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Convince me of Continuationism.

Discussion in 'Controversial Christian Theology' started by Bible Highlighter, Jul 12, 2020.

  1. Silly Uncle Wayne

    Silly Uncle Wayne Well-Known Member

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    Sorry Albion, but that wasn't what I was saying, nor even what Samarin was saying (as far as I can tell). He did linguistic assessment over a long period of time and decided that there were two types of tongues (not something I agree with).

    Additionally I have been present when someone spoke in a foreign language unknown to them and had it interpreted by someone who did know the language and what was being said, as well as having a lecturer explain the same thing had happened to him. On top of that there are enough cases that I have read of that would count as third hand cases but who have said virtually the same thing.

    And that is not even bringing into account the possibility that a language spoken is not known to either the speaker or an interpreter (Interpretation of tongues is a spiritual gifts).

    I'm not saying that all tongues are genuine languages or even genuine... but some are. And that causes a problem for cessationism.
     
  2. Carl Emerson

    Carl Emerson Well-Known Member

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    Is the Anglican position officially continuationist?
     
  3. Albion

    Albion Facilitator

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    Okay. That there might be more than one kind of tongue was all I was focusing on, but this is what happens when a person comes upon an interesting subject (or returns to it after some time, as in this case) and isn't "up" on all that's been posted before. I apologize.
     
  4. Silly Uncle Wayne

    Silly Uncle Wayne Well-Known Member

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    Well, I've returned after a week too and I haven't looked at the previous posts (not even sure whether I will bother or not).
     
  5. Radagast

    Radagast comes and goes Supporter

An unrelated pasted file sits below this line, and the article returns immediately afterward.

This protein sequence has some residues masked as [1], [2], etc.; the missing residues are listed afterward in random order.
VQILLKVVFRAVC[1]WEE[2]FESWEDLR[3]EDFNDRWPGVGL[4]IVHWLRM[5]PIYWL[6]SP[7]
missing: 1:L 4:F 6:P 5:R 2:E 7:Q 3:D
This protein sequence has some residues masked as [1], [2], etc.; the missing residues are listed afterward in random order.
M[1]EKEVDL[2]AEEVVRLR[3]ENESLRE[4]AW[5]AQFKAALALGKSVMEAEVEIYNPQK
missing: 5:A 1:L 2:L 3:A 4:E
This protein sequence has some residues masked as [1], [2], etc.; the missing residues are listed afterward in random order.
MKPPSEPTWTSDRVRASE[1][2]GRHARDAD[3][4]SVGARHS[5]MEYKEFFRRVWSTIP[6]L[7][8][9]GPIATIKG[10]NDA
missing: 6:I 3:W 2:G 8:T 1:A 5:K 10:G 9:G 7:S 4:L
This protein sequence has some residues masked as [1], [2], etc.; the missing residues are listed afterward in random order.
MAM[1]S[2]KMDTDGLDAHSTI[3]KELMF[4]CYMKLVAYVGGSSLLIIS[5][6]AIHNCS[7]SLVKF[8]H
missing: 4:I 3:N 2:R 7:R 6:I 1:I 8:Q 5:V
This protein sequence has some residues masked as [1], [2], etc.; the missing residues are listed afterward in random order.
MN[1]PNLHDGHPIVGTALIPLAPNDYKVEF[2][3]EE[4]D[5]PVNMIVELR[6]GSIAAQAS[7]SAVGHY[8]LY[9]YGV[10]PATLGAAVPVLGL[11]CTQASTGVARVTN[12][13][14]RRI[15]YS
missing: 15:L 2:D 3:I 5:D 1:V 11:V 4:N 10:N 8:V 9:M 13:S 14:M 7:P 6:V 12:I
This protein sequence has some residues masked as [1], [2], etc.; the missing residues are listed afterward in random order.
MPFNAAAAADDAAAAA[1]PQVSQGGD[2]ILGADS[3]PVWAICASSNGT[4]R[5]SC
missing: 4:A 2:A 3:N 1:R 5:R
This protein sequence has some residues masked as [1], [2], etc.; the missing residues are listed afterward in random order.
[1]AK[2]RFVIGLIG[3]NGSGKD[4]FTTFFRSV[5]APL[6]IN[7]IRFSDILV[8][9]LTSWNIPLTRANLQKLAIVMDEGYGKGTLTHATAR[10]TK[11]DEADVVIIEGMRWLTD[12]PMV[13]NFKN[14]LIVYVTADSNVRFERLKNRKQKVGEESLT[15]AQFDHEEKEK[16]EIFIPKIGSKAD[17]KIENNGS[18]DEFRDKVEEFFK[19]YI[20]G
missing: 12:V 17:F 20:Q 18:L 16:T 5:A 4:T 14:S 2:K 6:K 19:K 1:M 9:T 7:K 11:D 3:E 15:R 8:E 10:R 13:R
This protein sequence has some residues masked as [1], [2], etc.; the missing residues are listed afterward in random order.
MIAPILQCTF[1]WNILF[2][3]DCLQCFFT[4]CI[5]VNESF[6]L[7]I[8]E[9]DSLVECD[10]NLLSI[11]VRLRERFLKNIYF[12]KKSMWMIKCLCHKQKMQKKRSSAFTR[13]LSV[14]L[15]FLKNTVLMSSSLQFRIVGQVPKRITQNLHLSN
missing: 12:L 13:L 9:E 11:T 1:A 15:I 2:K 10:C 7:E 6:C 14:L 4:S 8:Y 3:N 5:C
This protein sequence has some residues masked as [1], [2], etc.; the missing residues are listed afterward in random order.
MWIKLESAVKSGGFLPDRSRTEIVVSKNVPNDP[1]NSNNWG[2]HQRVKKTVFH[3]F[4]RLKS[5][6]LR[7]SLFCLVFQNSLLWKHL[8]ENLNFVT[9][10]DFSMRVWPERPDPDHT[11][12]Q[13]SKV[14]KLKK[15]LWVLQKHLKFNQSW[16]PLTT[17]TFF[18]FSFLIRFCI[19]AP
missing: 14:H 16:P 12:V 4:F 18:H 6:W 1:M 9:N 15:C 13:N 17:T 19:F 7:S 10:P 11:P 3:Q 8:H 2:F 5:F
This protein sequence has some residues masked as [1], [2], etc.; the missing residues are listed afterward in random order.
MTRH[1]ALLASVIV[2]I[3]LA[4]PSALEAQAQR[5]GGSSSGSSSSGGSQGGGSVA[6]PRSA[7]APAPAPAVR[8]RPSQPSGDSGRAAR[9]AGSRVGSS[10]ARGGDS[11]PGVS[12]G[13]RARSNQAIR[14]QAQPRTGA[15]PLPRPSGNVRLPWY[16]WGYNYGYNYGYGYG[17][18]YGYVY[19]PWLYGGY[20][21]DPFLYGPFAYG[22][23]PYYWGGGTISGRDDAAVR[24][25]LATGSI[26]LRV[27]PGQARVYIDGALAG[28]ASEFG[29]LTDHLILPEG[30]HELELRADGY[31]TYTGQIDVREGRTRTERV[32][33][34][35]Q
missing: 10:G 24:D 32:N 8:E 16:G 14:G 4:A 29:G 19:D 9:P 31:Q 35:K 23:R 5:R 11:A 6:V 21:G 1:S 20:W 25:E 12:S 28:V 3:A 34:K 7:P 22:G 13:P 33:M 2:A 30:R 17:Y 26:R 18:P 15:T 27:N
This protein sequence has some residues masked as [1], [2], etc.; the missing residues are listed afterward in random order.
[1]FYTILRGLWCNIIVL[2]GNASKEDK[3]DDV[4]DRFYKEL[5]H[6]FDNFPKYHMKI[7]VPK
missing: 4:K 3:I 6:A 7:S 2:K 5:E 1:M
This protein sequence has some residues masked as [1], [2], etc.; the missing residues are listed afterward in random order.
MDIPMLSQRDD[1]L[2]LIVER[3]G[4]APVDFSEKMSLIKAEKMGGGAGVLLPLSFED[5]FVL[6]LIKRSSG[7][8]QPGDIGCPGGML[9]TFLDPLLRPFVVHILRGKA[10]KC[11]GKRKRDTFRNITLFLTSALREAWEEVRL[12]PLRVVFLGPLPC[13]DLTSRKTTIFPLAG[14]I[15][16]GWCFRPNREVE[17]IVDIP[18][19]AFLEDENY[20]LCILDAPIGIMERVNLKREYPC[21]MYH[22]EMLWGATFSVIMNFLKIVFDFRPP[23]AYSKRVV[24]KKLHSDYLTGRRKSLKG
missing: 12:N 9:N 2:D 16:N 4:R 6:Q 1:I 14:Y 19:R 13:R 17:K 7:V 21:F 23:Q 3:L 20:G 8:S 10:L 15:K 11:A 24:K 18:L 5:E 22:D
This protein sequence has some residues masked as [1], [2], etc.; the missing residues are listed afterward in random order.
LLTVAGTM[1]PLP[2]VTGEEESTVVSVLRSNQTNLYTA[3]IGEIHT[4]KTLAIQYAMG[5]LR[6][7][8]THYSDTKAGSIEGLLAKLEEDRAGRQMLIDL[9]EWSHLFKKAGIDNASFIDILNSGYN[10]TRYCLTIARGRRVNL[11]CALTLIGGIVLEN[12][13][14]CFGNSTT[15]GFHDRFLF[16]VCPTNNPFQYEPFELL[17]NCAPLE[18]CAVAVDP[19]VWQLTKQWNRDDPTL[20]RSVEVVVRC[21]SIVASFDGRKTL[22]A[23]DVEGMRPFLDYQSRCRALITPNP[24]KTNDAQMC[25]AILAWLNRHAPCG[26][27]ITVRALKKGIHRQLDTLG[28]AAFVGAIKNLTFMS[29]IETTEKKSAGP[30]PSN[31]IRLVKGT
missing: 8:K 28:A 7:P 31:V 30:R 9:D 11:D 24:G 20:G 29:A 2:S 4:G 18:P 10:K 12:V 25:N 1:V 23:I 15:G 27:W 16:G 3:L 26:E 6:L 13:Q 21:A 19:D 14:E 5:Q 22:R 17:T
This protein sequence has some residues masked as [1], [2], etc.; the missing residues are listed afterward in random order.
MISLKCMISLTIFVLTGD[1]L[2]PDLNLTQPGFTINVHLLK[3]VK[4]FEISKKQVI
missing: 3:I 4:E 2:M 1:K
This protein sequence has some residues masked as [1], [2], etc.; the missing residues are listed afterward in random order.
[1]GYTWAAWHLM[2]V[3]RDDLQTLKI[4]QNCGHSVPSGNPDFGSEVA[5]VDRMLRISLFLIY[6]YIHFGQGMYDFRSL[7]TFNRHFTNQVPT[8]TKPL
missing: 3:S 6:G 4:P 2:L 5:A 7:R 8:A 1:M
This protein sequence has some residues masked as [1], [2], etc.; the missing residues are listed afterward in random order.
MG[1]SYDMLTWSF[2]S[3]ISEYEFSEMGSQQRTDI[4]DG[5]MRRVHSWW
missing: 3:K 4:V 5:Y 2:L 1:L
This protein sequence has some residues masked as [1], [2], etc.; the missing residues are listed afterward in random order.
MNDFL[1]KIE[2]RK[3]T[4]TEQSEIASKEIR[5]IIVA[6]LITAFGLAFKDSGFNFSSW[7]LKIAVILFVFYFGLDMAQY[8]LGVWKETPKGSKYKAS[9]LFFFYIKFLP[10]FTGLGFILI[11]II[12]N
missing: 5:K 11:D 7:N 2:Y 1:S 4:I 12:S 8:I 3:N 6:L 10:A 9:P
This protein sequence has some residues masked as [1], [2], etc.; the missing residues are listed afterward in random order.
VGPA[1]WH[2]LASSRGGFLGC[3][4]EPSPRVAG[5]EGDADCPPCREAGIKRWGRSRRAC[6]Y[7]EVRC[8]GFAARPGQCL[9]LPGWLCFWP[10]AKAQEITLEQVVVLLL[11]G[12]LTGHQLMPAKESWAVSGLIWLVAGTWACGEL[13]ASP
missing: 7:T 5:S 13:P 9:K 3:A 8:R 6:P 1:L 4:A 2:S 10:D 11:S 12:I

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    Samarin studied the thing that "people who speak in tongues" actually do, and concluded that it is not language of any kind.
     
  6. Radagast

    Radagast comes and goes Supporter

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    I don't believe you, because every actual study of "speaking in tongues" shows that it is not a language of any kind, but the sounds of the speaker's own language put together randomly.

    Furthermore, many ex-Pentecostals have explained how they were taught to do this.

    All this is entirely in keeping with the Cessationist position.
     
  7. Silly Uncle Wayne

    Silly Uncle Wayne Well-Known Member

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    Bible Highlighter - you asked for a Biblical case for Continuationism. Personally, since cessation is not explicitly called for in the Bible, continuationism has nothing to prove. It is quite clear from a reading of the scriptures that Paul expected the gifts to be continued to be used in Corinth, that Luke when writing Acts saw no need to give any warning that the gifts were no longer in use and the the writer of the longer Mark ending in early second century also had no reason to suppose the gifts were no longer in use.

    So while there is no clear indication that God intended to recall his 'gifts' (making a mockery of the word gift), 1 Corinthians does tell us that that the believer has some measure of control over their use (e.g. 14:32) and so the gifts could have fallen out of use. Certainly I would have expected them to do so when the Roman Empire adopted Christianity under Constantine precisely because those converting from other religions for the tax breaks would have been nominal in their beliefs.

    That said church history is full of examples of miraculous acts, not all of them hagiography. So by voluntarily ceasing to use them the church could voluntarily start to use them again. History earlier than the 1800's is a bit vague for our purposes because what is recorded is recorded by a few and specific references may or may not refer to use of gifts. However from Edward Irving's church onwards numerous groups, sometimes even spontaneously began using spiritual gifts (over emphasising tongues, I think). So Irving, Latter Rain, Pentecostalism, Charismatic Renewal and Catholic Charismatic Renewal all came to the same conclusion: that the gifts of the Spirit were as relevant today as they were in the first few centuries of Christianity.

    It clearly wasn't a bed of roses though. Irving got into trouble with his teaching and lost his position in his denomination first and church later (because he wasn't radical enough for them). Pentecostalism and Charismatic Renewals have suffered from huge scandals and poor teaching (something that continues to this day, it seems). Nevertheless the need for gifts is evident as we look at the decline of the church. According to Corinthians the gifts are to build up the church and it is significant that it is the Gift orientated churches that are bucking the trend of decline worldwide.